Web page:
Thanks, Gary, and good morning, everyone. I'll begin by providing a bit more detail on our second quarter results and then share our outlook for the balance of the year. Turning to the financial highlights on slide nine. As Gary mentioned, operating earnings per share were up 15%, benefiting from two significant items, which I'll describe in a moment, and continued strong free cash flow, funding share repurchases that reduced our share count by 10% year-over-year. The first significant item was the impact of an actuarial unlocking exercise that we completed in the second quarter. We normally make these sorts of adjustments in the fourth quarter, but given market conditions and our outlook, we thought it was appropriate to do so in the second quarter of this year. Specifically, we reduced our new money rate assumption to 4% for both initial and ultimate new money rates. That compares to our previous assumption of 4% in 2020, 4.25% in 2021, 4.5% in '22 and an average ultimate rate of 5.38%.

In addition, with lower new money rates, we assume that we will adjust the credited rates on our interest-sensitive products to the extent allowable over time in order to optimize the balance between the spread that we earn on those products and the value we provide to consumers. The lower new money rate had an adverse impact on our annuities and intersensitive life products in the amount of approximately $46 million. The lower participation rates on our fixed index annuity had a favorable impact of about $92 million, reflecting lower future option costs, which lowers the reserve related to those costs, resulting in a net $46 million favorable impact in the quarter from unlocking. It's worth noting that the unlocking had no earnings impact in our traditional life, health and long-term care products, as the impact on those products was absorbed by the healthy reserve margins in those businesses.

The second significant item in the quarter was $23.5 million increase in our liability for claims under the previously disclosed Global Resolution Agreement that we entered into in November 2018. Under this agreement, a third-party auditor is acting on behalf of 41 states in the district of Columbia to identify unclaimed benefits from deceased insureds and contract holders where benefits are payable pursuant to unclaimed property laws. We received additional information from the third-party auditor that we verified and processed during the quarter, allowing us to more accurately estimate the ultimate liability under this agreement. Excluding these two significant items, insurance margin and expenses improved versus the prior year, but investment income declined, driven by the change in investment income from alternative investments and calls and prepays, driving an overall decline in operating income. I'll elaborate on insurance margin and investments in a moment.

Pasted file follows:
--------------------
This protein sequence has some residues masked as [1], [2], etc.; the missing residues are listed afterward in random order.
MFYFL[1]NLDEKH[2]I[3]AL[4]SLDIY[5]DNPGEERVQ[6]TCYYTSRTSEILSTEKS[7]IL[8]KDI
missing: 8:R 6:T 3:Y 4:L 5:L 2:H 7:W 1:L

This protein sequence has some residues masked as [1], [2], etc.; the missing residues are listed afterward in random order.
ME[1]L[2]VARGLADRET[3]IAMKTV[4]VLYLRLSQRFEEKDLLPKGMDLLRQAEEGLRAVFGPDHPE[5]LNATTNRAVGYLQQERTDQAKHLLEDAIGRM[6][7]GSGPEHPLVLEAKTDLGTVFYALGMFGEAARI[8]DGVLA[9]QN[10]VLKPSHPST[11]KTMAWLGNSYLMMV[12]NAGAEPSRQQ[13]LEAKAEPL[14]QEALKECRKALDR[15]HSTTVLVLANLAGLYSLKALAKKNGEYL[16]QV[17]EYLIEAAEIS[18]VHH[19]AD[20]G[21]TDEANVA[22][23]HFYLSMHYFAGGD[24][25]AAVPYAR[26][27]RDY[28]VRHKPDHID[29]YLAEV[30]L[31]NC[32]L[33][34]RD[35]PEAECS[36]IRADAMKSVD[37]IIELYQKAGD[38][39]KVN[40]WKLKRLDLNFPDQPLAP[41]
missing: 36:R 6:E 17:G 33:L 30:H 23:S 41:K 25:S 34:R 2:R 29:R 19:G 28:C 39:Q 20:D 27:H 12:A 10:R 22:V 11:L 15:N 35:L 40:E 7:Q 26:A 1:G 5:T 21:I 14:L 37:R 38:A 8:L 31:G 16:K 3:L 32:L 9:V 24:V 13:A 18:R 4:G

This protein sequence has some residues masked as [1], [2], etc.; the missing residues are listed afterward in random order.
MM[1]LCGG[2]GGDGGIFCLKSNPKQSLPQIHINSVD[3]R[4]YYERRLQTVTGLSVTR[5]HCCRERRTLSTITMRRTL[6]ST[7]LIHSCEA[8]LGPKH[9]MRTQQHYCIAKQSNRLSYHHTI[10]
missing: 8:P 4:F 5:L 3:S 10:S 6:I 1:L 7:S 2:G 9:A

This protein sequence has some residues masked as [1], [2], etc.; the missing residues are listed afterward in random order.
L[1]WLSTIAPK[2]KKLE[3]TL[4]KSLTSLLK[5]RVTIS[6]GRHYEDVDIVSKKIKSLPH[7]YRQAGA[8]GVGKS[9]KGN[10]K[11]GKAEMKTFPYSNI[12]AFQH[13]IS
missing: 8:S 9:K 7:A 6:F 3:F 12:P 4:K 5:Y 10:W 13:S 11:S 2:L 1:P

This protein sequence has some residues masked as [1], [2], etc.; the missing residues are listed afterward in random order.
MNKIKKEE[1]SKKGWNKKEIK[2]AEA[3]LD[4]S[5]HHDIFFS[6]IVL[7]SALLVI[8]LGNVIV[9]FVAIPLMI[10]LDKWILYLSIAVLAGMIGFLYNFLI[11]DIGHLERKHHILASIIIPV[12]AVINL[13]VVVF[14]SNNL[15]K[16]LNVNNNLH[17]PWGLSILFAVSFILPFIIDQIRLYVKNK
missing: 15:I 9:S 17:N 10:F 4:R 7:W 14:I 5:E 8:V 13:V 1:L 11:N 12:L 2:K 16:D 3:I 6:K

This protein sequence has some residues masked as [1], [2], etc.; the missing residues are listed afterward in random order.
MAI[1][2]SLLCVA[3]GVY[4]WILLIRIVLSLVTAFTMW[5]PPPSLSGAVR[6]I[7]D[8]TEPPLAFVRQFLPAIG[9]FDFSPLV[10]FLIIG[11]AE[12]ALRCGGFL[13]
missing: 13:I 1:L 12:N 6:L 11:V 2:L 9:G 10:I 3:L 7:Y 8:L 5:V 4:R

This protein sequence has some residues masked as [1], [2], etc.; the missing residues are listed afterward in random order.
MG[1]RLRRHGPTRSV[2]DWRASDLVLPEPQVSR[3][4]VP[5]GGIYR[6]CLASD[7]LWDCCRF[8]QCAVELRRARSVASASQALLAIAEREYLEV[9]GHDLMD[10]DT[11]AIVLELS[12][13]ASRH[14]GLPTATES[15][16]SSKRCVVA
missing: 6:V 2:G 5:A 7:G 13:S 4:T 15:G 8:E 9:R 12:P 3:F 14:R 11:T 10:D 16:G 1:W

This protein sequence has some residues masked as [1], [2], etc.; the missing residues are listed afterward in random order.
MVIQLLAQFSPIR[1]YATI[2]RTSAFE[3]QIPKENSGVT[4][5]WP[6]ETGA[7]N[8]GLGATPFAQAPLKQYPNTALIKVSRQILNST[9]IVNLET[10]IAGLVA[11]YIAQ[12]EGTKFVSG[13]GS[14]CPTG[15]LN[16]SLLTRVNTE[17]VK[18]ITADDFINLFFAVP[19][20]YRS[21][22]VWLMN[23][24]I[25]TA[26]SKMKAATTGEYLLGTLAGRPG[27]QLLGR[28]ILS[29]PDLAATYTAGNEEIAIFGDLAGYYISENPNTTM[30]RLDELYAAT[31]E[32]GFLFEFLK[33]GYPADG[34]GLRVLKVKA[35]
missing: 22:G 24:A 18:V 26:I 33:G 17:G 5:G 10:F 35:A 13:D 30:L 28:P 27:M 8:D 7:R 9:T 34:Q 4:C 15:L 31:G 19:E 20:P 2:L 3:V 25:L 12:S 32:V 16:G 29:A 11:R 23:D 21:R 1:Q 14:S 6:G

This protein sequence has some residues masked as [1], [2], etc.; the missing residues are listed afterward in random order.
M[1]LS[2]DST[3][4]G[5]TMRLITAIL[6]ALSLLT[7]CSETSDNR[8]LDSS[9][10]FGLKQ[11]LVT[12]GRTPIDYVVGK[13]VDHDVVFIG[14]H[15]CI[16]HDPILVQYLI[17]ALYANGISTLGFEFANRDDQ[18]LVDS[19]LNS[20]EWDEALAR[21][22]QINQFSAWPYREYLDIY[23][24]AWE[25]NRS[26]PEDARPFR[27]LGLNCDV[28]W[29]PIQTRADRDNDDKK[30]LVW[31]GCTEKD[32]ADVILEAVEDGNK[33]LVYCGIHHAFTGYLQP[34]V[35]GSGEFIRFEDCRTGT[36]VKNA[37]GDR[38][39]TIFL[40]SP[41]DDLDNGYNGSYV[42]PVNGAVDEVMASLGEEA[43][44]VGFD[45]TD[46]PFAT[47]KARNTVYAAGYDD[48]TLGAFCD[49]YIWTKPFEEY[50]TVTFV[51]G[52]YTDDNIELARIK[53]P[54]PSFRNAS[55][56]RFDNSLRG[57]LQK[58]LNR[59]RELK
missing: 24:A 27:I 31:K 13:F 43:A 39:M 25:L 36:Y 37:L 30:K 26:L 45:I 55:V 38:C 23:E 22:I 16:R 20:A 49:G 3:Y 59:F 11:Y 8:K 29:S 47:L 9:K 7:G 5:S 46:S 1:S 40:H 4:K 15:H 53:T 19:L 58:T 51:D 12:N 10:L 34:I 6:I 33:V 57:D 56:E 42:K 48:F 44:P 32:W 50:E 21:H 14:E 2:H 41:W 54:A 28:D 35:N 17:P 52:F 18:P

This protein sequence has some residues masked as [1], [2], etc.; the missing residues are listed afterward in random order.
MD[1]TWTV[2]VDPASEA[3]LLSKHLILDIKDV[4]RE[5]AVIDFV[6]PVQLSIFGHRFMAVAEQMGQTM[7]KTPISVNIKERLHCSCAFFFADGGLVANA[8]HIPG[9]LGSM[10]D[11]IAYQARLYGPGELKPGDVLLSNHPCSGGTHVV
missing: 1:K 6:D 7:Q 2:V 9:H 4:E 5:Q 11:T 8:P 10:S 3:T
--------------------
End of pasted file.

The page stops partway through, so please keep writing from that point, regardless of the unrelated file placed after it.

Regarding expenses, allocated expenses decreased by $7 million or 5% year-over-year, driven by the IT restructuring we announced last fall, as well as decreased travel and marketing-related expenses. Expenses not allocated to products, excluding the significant items, decreased by $5 million or 25%, driven by declines in legal and other corporate expenses. As we mentioned last quarter, we continue to reconsider our office footprint and business travel needs and expect to generate significant incremental cost savings in those areas over the next several years. In the second half of this year, as Gary mentioned, we're planning incremental investments to better position the company for the future. These investments will put pressure on near-term expenses and we now expect expenses in the second half of 2020, excluding significant items, to be flat relative to 2019 levels. Operating return on equity, excluding significant items, was 10.5% through June 30, 2020, compared to 10.9% in the prior year period, both on a trailing 12-month basis, with the decrease driven primarily by a decline in net income from alternative investments. Regarding nonoperating income, market conditions in the quarter had a modest net favorable impact of $3 million or $0.02 per share.